Information Security and Policy
Information Security and Policy is responsible for developing and implementing policies, controls, and procedures to protect the University's computing, networking, and telecommunications resources from intentional or inadvertent modification, disclosure or destruction. This includes the development and implementation of a campus-wide security program that supports the academic and administrative use of information technologies and the responsibility for coordinating responses to computing, networking, and telecommunications security incidents. The purpose of this page is to provide links to resources on security issues and to pertinent University policies.
Security News & Alerts
Lehigh Community Information Security Notice - Heartbleed Bug
A security vulnerability named Heartbleed was disclosed Monday night, April 7, 2014. The vulnerability affects a large portion of websites on the Internet that use OpenSSL to encrypt webpages (pages that start with https) and other communications. SSL, or secure socket layer, is a cryptographic protocol which is designed to provide communication security over the Internet.
While the likelihood of a concerted effort targeting Lehigh University and leveraging this technique may be fairly low, this vulnerability also affects the rest of your online life including other websites with which you conduct sensitive transactions as well as other networks you use to access the Internet. Since you already may be advised to change your passwords in those other places, it certainly wouldn't hurt to change your Lehigh University password as well, especially if you have either used it elsewhere with another logon or accessed our systems from any public wireless locations.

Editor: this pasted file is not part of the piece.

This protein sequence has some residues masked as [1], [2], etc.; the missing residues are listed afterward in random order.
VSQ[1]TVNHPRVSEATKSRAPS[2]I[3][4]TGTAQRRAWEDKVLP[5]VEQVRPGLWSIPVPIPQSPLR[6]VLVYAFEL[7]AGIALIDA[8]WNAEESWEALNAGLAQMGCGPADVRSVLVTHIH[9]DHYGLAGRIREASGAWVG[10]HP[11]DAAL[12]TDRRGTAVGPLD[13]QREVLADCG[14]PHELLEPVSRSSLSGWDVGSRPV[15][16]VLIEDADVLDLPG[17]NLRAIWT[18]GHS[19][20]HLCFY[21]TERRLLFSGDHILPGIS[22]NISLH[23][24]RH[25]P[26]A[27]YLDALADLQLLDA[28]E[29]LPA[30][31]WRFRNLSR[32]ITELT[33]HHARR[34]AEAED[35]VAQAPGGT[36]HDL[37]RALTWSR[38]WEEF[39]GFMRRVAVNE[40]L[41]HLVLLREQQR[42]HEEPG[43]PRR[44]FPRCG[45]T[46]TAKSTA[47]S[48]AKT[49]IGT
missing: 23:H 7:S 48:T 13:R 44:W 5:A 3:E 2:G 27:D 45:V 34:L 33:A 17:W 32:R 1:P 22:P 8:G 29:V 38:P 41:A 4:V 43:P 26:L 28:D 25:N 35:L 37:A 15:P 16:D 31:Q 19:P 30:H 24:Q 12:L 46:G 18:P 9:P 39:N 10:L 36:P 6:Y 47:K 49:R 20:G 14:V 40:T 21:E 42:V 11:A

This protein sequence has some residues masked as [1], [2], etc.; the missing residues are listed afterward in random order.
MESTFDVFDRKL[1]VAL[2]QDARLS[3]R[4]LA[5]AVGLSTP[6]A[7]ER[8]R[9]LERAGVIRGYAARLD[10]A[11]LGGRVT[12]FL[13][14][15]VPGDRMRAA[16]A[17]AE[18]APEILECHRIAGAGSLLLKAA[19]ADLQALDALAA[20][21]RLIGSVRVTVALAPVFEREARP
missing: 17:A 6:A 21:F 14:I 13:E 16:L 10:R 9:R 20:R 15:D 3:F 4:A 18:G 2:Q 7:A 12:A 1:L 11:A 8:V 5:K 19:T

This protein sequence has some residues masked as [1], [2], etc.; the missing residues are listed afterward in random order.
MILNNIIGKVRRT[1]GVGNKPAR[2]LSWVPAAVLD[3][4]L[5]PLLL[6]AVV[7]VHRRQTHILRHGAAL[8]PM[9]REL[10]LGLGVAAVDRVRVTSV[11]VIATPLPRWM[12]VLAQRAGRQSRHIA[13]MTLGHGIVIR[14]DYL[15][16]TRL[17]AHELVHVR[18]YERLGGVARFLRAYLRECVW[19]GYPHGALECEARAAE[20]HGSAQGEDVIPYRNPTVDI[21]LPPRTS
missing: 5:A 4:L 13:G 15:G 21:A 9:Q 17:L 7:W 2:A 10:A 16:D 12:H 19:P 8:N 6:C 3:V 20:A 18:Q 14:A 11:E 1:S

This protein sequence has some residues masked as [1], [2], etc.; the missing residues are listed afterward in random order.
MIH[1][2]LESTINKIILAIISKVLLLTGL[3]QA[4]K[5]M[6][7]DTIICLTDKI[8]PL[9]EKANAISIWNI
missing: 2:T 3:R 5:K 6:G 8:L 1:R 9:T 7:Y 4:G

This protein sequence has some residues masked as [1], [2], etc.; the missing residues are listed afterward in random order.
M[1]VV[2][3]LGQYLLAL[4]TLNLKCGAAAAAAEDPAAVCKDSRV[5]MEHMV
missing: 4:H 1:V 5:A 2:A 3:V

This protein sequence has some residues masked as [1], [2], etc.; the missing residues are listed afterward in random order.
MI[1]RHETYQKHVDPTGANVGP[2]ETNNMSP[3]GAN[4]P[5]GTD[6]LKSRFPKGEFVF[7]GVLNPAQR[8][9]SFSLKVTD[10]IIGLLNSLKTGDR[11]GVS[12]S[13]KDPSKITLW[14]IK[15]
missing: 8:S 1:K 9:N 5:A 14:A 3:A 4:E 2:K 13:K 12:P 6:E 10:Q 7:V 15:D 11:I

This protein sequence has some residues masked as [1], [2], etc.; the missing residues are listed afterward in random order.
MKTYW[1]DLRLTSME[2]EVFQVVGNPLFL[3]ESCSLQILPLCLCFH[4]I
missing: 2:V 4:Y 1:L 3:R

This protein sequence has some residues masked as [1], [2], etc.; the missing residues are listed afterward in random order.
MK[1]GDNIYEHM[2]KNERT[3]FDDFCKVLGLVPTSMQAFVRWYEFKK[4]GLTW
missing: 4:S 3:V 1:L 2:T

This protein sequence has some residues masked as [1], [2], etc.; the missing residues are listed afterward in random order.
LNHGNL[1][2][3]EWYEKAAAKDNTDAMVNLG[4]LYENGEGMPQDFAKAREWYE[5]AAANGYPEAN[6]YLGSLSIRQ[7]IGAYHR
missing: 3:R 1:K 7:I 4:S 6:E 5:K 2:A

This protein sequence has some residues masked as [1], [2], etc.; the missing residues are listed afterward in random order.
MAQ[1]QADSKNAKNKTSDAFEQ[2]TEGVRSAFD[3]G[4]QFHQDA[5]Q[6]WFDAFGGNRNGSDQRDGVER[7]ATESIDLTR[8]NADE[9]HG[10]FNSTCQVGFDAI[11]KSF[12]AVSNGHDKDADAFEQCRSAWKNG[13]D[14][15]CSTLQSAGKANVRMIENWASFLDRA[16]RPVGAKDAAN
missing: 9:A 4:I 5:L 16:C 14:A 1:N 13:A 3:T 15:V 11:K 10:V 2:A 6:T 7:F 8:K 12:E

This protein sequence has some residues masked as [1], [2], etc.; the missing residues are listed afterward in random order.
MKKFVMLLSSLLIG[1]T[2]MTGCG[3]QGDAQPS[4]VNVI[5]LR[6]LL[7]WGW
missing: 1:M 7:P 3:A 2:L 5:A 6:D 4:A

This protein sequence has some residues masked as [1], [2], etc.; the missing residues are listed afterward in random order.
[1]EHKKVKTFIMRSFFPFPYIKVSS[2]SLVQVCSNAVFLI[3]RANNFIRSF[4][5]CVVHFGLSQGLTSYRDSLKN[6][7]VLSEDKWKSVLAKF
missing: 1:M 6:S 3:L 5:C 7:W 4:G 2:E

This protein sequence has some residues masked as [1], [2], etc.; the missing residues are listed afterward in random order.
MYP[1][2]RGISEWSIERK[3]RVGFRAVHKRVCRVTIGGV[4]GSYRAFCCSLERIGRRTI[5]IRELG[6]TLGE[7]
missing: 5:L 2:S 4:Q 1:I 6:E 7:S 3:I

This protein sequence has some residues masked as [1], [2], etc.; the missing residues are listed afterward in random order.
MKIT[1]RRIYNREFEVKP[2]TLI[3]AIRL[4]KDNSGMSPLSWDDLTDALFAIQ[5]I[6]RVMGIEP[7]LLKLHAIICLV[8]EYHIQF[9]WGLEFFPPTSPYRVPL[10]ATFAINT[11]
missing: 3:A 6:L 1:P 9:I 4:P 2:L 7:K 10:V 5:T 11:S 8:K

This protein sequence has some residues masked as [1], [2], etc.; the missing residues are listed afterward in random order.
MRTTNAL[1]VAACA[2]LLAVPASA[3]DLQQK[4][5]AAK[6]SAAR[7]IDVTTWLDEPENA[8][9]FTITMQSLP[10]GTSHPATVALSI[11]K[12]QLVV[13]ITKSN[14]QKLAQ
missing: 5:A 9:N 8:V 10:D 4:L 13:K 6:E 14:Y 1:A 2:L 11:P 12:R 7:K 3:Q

What we are doing at Lehigh:
Since Monday, April 7, 2014, Lehigh Library and Technology Services staff and the Information Security Office have been hard at work scanning the network to identify and notify server owners that were affected by the vulnerability. Affected servers had to be updated to the latest version of OpenSSL, and we are installing new SSL certificates with new private keys to ensure that communications to those servers remain confidential. The vast majority of Lehigh servers were patched as of Wednesday afternoon, April 9, 2014, and the networks are being re-scanned at this time for vulnerabilities that may exist on non-standard use server ports. As of Tuesday afternoon though all Internet facing servers had their patches applied. Currently, LTS staff members are working directly with departments to apply 3rd party vendor patches to network equipment and re-validate certificates for linked connections to vendor secured sites from our campus applications as well.
What You as a User Might Do:
Again, at this time we are not requiring you to change your password for your Lehigh account but that guidance may change. If you have used your Lehigh account password for access to other sites that have notified you of required change, we would strongly advise you to initiate a password change. We are also advising users to be careful about what sites they visit.